Part 1 of 3
Purity, oneness, fulfillment, transcendent; all words that can only come moderately close to the experience of successfully harvesting an elk with a bow. When the accomplishment is achieved in solidarity and with a satisfying amount of effort behind, it is incomprehensible. Like a drain that becomes acutely plugged, the emotional and mental pipe become clogged with an influx of experience. I will never be the same.
Archery elk season only lasts for 4 weeks, but the effort begins much in advance. I had decided to save the recurve bow for later hunts and sought out a compound bow late last winter. Putting meat on the table and realistically approaching my novice situation lead me to the rational decision. The bow was had and so were many hours of practicing on a friend’s property. My work had only just started; hours of internet research, looking at maps, scouting, looking at youtube videos and talking to other hunters filled the gaps of standoff time between opening day and present anticipation.
I had scouted an area that was about one mile away from the road that had great sign: a wallow with fresh tracks, scat, and most importantly, elk themselves. I decided to hunt close to the road for the first two weeks of the season before they were spooked out of these areas. I soon found out, however, that the elk were easily pushed out by scouting activity and by opening day they were already gone. I have theories as to where they went now, but at the time the elk were very ghostlike, which became an increasing theme throughout my elk season.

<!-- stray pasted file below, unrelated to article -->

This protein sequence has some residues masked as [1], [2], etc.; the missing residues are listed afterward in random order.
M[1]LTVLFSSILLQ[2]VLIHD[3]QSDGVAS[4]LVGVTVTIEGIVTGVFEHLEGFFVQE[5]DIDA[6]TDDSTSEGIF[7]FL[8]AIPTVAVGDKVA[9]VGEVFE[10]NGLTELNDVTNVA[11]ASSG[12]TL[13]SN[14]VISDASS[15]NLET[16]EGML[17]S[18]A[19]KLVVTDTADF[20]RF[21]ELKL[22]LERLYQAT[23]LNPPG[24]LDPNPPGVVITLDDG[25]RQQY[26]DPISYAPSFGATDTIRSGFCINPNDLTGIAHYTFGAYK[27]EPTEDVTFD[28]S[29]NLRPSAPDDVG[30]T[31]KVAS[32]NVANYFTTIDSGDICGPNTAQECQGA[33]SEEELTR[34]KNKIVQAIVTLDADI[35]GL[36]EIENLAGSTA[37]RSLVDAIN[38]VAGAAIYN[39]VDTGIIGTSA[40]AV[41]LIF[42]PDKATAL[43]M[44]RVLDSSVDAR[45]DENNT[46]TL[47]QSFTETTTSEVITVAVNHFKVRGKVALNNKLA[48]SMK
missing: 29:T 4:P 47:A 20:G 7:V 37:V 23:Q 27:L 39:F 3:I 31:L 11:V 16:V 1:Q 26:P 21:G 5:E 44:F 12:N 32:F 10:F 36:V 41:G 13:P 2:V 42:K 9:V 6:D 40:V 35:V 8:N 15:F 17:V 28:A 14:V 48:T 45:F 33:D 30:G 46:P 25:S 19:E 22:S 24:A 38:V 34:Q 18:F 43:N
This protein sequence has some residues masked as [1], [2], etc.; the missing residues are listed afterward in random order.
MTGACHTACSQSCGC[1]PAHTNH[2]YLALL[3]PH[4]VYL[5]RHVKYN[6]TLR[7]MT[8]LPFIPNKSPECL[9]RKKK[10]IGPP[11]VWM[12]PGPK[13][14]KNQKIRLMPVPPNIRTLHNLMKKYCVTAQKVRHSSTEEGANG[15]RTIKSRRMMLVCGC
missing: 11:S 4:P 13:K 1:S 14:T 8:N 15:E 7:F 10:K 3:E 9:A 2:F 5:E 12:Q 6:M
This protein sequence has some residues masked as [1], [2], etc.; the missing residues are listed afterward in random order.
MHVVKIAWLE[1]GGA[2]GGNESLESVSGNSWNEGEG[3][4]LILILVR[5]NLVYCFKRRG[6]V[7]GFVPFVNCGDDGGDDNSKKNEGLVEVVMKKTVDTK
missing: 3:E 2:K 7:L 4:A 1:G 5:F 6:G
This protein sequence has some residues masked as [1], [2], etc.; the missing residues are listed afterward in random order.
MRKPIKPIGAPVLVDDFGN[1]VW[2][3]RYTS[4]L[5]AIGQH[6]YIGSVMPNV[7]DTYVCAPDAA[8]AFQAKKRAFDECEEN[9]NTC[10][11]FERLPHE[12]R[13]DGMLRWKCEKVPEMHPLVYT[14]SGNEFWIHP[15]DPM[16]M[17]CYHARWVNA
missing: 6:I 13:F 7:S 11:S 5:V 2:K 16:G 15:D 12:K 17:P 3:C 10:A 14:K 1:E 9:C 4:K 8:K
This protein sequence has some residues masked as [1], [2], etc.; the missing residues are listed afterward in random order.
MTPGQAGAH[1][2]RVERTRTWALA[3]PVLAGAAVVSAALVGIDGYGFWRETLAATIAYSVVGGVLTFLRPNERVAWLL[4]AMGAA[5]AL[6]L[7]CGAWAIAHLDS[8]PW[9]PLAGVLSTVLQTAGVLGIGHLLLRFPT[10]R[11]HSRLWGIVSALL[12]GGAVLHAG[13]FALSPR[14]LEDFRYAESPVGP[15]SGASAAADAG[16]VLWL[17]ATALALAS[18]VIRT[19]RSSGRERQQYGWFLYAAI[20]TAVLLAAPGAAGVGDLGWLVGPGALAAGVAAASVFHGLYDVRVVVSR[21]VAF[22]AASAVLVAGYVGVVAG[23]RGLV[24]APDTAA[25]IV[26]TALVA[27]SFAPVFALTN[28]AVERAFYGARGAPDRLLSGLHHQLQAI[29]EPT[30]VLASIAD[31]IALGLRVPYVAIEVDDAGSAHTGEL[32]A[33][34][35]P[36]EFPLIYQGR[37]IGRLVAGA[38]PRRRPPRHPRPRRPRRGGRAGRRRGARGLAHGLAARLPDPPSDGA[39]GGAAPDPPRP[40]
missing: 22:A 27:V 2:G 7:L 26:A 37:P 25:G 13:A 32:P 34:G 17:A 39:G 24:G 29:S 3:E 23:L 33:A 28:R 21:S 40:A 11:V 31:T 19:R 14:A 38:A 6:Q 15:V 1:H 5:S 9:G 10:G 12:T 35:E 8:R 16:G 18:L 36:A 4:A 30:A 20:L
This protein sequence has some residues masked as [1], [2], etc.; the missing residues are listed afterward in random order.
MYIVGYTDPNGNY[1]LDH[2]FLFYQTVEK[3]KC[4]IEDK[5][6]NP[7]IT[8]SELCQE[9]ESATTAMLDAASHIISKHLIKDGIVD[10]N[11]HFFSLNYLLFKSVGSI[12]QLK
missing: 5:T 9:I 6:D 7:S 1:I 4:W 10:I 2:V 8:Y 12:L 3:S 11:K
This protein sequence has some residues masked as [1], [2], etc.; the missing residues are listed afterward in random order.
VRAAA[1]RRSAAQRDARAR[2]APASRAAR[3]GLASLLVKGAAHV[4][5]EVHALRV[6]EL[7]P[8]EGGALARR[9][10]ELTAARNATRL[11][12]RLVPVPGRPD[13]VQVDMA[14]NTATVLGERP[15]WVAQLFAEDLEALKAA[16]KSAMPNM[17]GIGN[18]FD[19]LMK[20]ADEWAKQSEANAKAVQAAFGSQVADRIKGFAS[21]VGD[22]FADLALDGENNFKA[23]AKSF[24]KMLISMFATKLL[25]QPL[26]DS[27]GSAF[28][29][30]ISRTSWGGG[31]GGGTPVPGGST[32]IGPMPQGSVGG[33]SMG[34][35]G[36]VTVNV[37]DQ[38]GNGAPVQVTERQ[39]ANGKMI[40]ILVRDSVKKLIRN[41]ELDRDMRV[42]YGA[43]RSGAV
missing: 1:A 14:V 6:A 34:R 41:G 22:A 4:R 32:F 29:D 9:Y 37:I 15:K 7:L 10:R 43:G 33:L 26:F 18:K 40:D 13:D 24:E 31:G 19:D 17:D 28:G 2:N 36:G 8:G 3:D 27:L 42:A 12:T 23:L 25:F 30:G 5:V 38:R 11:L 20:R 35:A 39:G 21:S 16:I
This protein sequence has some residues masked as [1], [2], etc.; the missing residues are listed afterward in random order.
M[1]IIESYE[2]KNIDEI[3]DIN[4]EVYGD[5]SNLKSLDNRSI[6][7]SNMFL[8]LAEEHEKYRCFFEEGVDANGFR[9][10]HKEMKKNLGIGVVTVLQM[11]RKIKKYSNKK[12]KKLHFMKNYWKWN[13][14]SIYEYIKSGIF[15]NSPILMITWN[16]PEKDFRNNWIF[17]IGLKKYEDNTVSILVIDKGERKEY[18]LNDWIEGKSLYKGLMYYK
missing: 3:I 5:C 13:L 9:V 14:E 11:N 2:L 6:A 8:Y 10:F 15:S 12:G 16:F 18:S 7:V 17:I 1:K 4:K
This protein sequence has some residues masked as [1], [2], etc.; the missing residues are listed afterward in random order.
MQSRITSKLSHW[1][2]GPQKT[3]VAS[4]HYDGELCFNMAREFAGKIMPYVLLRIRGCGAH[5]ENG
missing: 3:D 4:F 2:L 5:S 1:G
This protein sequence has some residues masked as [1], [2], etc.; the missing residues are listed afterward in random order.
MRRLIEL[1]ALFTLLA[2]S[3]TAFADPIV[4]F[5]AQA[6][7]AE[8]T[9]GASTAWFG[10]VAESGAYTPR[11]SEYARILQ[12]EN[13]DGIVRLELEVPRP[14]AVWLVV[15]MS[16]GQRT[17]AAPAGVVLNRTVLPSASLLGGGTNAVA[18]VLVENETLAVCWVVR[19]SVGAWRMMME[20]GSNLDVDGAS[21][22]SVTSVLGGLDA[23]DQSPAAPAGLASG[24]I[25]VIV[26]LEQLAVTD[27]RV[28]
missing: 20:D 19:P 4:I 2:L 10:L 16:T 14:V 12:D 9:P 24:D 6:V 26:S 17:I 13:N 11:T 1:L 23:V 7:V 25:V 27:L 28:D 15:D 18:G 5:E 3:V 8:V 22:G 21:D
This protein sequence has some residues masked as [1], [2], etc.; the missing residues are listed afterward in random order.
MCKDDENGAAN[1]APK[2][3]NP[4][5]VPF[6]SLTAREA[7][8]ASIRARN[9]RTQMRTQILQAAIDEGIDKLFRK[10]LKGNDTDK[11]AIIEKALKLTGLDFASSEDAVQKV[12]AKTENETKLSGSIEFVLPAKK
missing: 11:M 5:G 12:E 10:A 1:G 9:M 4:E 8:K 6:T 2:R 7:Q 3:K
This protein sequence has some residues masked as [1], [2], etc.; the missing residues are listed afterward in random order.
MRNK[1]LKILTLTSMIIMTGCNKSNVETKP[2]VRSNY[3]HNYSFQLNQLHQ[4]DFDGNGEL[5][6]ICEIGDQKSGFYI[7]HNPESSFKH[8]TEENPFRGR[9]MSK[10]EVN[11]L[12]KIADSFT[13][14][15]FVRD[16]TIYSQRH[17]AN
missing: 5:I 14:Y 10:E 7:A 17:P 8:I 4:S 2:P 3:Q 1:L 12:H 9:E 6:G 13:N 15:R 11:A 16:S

Even though I scouted pre-season for elk, I was not able to hike into some areas I had wished to hunt. By the middle of the season, I had decided it was time to get away from the crowds so I headed into the backcountry… or so I thought. After hiking in 5 miles to a location within the San Juan National Forest, I discovered an unmapped road, with a truck at it’s termination… it seemed as though I had been duped by my maps. The next morning I headed out of the area, I hadn’t heard any bugles and the other hunters I had seen had no reports of elk, so why stay? After all the great majority of hunting elk lies in finding them.